Diagnosis & Tests To Diagnose Iron Deficiency Anaemia

Iron deficiency anaemia is diagnosed through various tests that help determine the levels of iron and haemoglobin in the body. Here are some common diagnostic tests to identify IDA:

  • Complete blood count (CBC). This test counts the number and types of cells in the blood, including red blood cells(RBC), white blood cells(WBC), and platelets. The CBC may show a decrease in red blood cells and haemoglobin levels in IDA.
  • Iron studies. A series of blood tests measure various markers of iron levels in the body, such as serum iron, ferritin, transferrin, and total iron-binding capacity. These tests can help determine whether the body is deficient in iron and the severity of the deficiency.
  • Ferritin test. Ferritin is a protein that holds iron in the body, and a ferritin test measures the level of this protein in the blood. Low levels of ferritin can indicate IDA. You can use ferritin rapid test kits to check ferritin levels initially at home.
  • Stool test. This may be used to check for signs of gastrointestinal bleeding, which can cause IDA.
  • Endoscopy or colonoscopy. If gastrointestinal bleeding is suspected, an endoscopy or colonoscopy may be recommended to visualise the inside of the digestive tract and identify the source of bleeding.
  • Home rapid test kits. Some home test kits can test for IDA using a small blood sample taken from a fingertip. These tests measure the haemoglobin levels in the blood and can provide results within a few minutes. Remember that these tests are helpful for initial screening but are less precise than laboratory tests. Therefore, please do not rely solely on them for diagnosis. 

Suppose you are experiencing IDA symptoms or at risk of developing the condition. In that case, speaking to a doctor to determine the appropriate diagnostic tests and receive proper treatment is vital.

Treatment Options For Iron Deficiency Anaemia

Increasing the body’s iron levels can treat iron deficiency anaemia. Experts use supplementation and dietary changes to improve iron levels. The treatment plan for IDA depends on the underlying cause and severity of the condition. Here are some common treatment options:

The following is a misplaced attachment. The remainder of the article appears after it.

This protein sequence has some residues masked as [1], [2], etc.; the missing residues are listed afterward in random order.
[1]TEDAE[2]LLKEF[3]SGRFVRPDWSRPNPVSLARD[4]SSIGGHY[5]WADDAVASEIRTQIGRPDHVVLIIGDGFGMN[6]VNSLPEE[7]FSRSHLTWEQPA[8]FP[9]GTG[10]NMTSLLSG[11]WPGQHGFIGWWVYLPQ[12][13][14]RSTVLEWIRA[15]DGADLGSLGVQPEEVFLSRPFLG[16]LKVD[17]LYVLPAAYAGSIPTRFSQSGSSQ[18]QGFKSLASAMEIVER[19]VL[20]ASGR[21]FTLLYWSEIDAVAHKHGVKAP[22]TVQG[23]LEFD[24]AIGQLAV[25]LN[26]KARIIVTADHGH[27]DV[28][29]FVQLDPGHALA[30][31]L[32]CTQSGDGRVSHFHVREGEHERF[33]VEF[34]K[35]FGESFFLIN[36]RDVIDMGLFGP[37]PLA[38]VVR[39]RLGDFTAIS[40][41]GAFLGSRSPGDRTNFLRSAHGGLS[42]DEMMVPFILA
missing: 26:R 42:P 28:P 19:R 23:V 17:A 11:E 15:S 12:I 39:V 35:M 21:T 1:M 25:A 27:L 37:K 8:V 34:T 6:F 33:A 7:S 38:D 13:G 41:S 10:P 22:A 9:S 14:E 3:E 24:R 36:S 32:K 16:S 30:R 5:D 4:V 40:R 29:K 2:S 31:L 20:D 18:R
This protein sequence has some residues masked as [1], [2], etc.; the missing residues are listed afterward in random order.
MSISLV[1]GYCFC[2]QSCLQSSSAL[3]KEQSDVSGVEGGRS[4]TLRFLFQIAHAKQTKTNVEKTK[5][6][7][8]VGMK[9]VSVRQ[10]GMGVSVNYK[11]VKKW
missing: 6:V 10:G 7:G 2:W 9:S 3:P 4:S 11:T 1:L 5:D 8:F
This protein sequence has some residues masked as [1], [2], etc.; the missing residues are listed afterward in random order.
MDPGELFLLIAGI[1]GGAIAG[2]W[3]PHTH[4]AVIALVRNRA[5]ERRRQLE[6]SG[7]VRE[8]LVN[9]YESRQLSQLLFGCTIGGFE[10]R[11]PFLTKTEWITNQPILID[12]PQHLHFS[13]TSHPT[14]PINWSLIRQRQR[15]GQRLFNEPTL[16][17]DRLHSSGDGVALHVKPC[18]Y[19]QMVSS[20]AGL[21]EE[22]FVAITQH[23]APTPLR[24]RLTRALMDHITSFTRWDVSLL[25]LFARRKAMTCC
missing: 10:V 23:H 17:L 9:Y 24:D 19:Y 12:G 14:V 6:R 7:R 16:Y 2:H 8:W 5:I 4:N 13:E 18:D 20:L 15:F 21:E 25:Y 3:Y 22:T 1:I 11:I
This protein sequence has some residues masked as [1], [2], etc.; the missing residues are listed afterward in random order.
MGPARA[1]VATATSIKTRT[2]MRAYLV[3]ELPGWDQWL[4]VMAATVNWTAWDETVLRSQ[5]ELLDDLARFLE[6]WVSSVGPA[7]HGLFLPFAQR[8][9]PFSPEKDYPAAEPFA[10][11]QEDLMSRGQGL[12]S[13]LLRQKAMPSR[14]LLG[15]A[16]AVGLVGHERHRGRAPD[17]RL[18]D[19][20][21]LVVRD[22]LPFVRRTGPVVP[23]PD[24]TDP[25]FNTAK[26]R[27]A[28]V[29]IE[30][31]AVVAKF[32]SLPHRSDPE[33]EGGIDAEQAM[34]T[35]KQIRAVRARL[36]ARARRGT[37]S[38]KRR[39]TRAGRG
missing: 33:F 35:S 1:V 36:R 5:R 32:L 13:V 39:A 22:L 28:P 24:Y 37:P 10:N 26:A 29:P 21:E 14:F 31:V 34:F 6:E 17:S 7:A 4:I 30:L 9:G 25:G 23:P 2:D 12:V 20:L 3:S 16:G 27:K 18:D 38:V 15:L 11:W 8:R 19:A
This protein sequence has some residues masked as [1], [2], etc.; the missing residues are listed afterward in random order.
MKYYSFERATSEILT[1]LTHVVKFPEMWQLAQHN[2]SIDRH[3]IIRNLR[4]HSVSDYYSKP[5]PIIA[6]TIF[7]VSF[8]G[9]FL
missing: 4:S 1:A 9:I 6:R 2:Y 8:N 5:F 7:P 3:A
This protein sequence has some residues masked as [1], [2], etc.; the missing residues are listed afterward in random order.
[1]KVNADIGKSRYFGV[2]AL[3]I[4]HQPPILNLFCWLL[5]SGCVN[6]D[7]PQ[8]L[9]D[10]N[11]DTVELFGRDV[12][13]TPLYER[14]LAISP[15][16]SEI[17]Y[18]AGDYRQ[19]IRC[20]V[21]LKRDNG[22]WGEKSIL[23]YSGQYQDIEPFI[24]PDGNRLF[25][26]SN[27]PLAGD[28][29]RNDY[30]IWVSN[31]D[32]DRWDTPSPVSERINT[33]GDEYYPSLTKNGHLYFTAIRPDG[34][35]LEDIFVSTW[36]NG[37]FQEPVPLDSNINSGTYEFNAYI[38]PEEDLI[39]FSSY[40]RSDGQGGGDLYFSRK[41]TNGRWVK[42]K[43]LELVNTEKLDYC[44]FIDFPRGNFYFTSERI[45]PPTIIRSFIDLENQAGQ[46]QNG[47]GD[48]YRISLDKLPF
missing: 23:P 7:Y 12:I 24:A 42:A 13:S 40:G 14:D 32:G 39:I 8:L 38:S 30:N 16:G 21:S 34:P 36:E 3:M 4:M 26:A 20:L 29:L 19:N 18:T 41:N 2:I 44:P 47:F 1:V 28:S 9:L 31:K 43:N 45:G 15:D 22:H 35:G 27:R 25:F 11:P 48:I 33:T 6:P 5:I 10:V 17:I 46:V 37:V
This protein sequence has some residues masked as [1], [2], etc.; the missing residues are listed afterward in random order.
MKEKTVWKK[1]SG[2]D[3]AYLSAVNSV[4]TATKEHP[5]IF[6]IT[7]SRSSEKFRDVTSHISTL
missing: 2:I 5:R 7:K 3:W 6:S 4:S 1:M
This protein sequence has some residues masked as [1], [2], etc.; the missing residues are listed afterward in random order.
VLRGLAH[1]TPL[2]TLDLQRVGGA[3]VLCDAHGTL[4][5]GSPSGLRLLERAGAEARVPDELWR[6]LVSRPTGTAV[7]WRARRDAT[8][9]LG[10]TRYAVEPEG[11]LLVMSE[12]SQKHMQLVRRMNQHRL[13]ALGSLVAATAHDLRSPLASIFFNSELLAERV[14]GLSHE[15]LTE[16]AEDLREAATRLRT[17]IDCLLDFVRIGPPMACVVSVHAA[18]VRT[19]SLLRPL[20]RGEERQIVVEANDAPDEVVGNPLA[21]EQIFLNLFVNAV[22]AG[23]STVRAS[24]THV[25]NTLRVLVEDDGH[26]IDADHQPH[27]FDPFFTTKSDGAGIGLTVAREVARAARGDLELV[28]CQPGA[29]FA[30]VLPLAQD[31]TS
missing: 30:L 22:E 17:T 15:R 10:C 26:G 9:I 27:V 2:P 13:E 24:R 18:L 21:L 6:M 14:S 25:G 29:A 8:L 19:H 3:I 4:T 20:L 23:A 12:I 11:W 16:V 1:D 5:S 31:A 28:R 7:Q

• Iron supplements. Iron supplements are the most usual treatment for IDA. They are available in different forms, like injections, capsules, liquids and tablets. Iron supplements are usually taken for several months to replenish the body’s iron stores.
  • Dietary changes. Eating an iron-rich diet can also help treat IDA. Foods such as red meat, lentils, spinach, poultry, fish, beans, and fortified cereals are good sources of iron. Vitamin C-rich foods like tomatoes and citrus fruits can help the body absorb iron better.
  • Blood transfusion. In severe cases of IDA, a blood transfusion may be necessary to restore the body’s iron levels quickly. This is usually reserved for ineffective iron supplementation and dietary changes.
  • Treating underlying conditions. If IDA is caused by an underlying condition, such as a bleeding ulcer or heavy menstrual bleeding, treating the underlying disease can help to resolve the anaemia.

Consulting a doctor to determine the most appropriate treatment plan for IDA is essential. They can also monitor iron levels and adjust treatment to manage the condition appropriately. With proper treatment, most people with IDA can fully recover and regain their energy and vitality.

Final Thoughts

Iron deficiency anaemia is a common disorder with severe consequences if left untreated. Fortunately, it is easily diagnosed with a simple blood test and can be treated with iron supplements and dietary changes. 

However, if you are experiencing symptoms of IDA or are at a higher risk of developing the condition, having a home rapid testing kit on hand may be helpful. Buy a rapid test kit for early detection of iron deficiency.